“That’s really cool that he said that, because hearing anything from… Kenny Loggins and Messina… either person, I mean come on man, they are legendary,” Rockett says. “That’s like so cool. I know Kenny Loggins said something really nice about it, too, which I thought was cool.”

It used to be that bands would make an album so that they could tour. Nowadays it’s more like you have to tour to be able to afford to make an album. Poison hasn’t released a new album in about a decade. Any chance the guys will get back in the studio anytime soon?

“I hope so,” Rockett says. “I don’t have an announcement about that right now, but I definitely do hope that we do that. I’m up for it. I think we should do that. We have been talking about that. I don’t have an announcement, but we are talking about that.”

The music industry has changed so much since Poison were coming up, with the label system dying, streaming and downloads, piracy, EDM and hip-hop becoming more common than rock. Does Rockett think a band like Poison could make it in this environment?

“Yes, I do,” Rockett says. “I think we’d figure it out. Look, everything has changed. Journalism has changed, you know this. If somebody wants to say something on social media, they say it. The only outlet used to be if you did an interview, you know? Everything has changed. Everything is instantaneous. I really do think that the secret to new music coming out is not access.

“What’s going to change that? Is it going to be a new delivery system? Something like that? Probably,” Rockett continues. “You cannot separate technology from music anymore…. Music has become an ancillary product. There was a recent poll that talked about kids 15 years old; would they rather have their iPod or Snapchat? 65% said Snapchat. That wakes you up a little bit because we can’t imagine it any other way. But, I do see some positive changes on the horizon, as far as organic music.”

Another way that Rockett is embracing technology is by creating a personal Vlog on YouTube.

“I love doing it,” Rockett states. “It isn’t just about our fans. It isn’t a fan-generated Vlog. It’s a Rikki-generated Vlog. I’m talking about the things that I’m very interested in. Hopefully, other people are interested in it. Most of the stuff comes from a motorcycle standpoint. Where am I going on my motorcycle today? I’m frustrated and I’m going to take a ride. This is what happens when you put this on a bike.”

He laughs, “A lot of it just wound up becoming more and more about the bike, and one of my bikes. I love all aspects of motorcycling, so I cover those things. My cameras and that sort of stuff. It’s become a little bit like that. But, being a YouTuber is really fun. I would like to collaborate with other YouTubers, but my channel isn’t big enough yet.”

Another side project that Rockett took on was the supergroup Devil City Angels. Together with Cheap Thrill singer Brandon Gibbs, LA Guns guitarist Tracii Guns and Cinderella bassist Eric Brittingham, who was eventually replaced by Quiet Riot bassist Rudy Sarvo, Rockett formed the band and released a debut album in 2014.

“I love Devil City Angels,” Rockett says. “I’m very proud of that record. I love that record. Tracii Guns is back with LA Guns. And Eric [Brittingham] is actually playing with Bret [in the side-project Bret Michaels Band]. When I went through the cancer stuff, just when we were getting traction, it just all evaporated because of that, which was very frustrating.”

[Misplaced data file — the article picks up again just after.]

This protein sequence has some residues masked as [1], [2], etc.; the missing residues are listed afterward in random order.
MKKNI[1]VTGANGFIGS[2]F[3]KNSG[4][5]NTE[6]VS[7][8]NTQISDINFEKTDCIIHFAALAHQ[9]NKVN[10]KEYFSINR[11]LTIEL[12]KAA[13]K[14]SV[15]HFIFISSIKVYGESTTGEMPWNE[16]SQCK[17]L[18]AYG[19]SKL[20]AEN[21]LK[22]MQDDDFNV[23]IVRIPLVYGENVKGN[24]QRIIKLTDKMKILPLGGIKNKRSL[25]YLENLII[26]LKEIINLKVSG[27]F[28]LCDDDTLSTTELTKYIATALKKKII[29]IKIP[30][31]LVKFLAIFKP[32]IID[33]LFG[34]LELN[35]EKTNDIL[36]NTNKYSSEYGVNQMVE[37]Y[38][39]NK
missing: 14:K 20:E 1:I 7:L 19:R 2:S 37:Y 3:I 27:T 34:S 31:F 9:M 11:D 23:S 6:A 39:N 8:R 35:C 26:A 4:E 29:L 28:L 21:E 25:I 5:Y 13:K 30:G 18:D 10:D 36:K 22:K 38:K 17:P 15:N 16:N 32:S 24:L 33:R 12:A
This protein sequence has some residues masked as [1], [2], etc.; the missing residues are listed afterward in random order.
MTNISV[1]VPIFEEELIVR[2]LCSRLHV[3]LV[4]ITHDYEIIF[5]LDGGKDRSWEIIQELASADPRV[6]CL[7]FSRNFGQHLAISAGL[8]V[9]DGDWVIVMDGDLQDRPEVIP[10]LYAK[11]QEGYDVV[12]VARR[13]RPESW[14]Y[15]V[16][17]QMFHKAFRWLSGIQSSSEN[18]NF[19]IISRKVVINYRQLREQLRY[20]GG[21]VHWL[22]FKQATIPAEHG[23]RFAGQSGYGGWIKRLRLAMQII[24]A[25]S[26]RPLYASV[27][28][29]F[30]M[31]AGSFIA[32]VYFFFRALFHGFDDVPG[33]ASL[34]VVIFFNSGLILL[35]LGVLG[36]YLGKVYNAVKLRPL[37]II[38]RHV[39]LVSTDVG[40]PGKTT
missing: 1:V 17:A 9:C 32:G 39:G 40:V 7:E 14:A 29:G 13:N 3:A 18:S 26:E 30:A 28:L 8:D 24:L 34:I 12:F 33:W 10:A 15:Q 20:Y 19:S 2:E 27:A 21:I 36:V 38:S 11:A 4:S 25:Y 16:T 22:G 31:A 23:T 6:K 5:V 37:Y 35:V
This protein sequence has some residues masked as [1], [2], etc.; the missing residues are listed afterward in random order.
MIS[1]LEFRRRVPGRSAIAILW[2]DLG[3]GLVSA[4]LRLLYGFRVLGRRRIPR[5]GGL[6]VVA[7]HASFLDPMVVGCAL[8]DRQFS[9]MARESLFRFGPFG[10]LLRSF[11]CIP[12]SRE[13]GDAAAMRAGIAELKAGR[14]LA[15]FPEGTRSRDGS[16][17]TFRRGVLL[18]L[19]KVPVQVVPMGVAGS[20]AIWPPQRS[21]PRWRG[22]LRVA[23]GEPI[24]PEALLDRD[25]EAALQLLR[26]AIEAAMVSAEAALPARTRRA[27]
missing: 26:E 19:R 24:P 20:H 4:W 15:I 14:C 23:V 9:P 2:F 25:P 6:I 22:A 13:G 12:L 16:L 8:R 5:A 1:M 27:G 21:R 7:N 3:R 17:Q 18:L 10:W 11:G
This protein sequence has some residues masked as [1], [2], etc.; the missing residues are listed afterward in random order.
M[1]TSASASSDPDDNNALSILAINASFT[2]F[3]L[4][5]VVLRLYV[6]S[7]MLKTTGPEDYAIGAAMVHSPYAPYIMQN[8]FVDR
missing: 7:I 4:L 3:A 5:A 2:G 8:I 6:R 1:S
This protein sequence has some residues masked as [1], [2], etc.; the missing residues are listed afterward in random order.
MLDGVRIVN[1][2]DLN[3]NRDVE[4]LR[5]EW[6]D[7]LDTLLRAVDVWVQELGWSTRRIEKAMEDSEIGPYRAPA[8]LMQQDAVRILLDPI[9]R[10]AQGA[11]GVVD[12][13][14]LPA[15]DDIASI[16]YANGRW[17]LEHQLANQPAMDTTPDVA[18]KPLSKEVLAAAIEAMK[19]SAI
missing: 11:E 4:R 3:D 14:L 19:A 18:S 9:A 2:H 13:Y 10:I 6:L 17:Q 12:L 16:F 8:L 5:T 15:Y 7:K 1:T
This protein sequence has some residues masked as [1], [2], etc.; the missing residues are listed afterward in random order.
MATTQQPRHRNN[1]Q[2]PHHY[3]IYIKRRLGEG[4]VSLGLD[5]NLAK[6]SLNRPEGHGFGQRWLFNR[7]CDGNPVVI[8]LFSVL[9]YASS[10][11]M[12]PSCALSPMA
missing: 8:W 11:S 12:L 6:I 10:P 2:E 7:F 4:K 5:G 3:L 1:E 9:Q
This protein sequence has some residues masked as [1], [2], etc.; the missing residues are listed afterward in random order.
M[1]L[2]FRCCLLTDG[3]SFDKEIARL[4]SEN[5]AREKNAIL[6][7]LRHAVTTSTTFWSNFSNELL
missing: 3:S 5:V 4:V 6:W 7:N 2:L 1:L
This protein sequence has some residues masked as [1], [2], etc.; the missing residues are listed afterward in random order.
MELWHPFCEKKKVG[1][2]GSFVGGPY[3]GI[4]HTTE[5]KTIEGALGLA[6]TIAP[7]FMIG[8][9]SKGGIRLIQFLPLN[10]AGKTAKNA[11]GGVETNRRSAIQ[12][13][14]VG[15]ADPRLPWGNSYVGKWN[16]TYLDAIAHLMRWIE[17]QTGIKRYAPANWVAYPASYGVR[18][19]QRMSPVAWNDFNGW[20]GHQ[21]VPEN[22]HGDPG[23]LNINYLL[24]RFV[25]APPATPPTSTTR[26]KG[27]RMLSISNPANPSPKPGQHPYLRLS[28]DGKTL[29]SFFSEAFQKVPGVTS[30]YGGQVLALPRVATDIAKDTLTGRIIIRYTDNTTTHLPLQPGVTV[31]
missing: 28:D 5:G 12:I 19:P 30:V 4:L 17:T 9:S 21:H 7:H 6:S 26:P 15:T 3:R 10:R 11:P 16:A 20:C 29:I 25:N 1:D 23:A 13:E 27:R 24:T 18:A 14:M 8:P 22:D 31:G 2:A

The band is back, although with replacement players for the departed members.

“We just did a single and a video,” Rockett says excitedly. “The video, we’re editing it right now. It will be out in a few weeks. I’m trying not to convolute it during the Poison tour. I wanted to launch right after the Poison tour. It’s called ‘Testify.’ Joel Kosche is in the band. He was the guitarist for Collective Soul. We had done some shows with him. Brandon had worked with a bass player named Topher Nolan. He had worked with John Corabi. We put that band together and that’s what the group is right now. We’ll probably keep it that way. We really like playing with each other. It’s a killer song. We’re getting ready to relaunch.”

It’s not surprising. Over the years, particularly in the last 10-20 years, all of the members of Poison have juggled the band with solo and outside group work. Rockett feels the outside projects help to keep the band fresh.

“Absolutely,” Rockett says. “Somebody said, ‘Hey, aren’t you guys brothers? Aren’t you all in the same bus, connected at the hip? In the same hotels?’ Well, we are in the same hotels, just not in the same room. It’s like, I don’t have a brother, I have a sister. I love her. I don’t want to live with her.” He laughs. “She’s got her own life. I’ve got my own life. We get together and we love hanging out. That’s the way it is with a band. We love to get together and do what we do. Then we like to retreat and do other things. We aren’t connected at the hip. That’s the bottom line.”

But now, they are together, on the road, in the same hotels, celebrating over three decades of Poison. Rockett is excited to be sharing the tour with a band that has been doing it for even longer, Cheap Trick. Actually, it is the 40th Anniversary of that band’s breakthrough live album Cheap Trick at Budokan.

“It’s great, for so many reasons,” Rockett says. “Number one, they are just an inspiring band. They’ve blended hard rock and pop arguably better than anyone. It’s great to see them work, be around them, talk to them, and get in their heads a little bit. They’re almost a decade ahead of us, so it’s like, there you go. It can be done. They are showing no signs of slowing down at all.”

And what about the crowds? Has the Poison audience changed over the years?

“I’m seeing a couple of generations, which is crazy,” Rockett admits. “I never thought I’d get to that place. I remember going to see The Rolling Stones and seeing like three generations. I was like, how amazing would that be? That was on the Voodoo Lounge Tour. Now, looking at it, we’re at that place that they were back then, roughly. It’s like; wow! I’m not saying we’re The Rolling Stones, but I’m saying we’re getting that longevity. It’s pretty bitchin’. It’s something I embrace.”

Copyright ©2018 PopEntertainment.com. All rights reserved. Posted: June 16, 2018.

Photo by Mark Weiss © 2018. Courtesy of ABC Public Relations.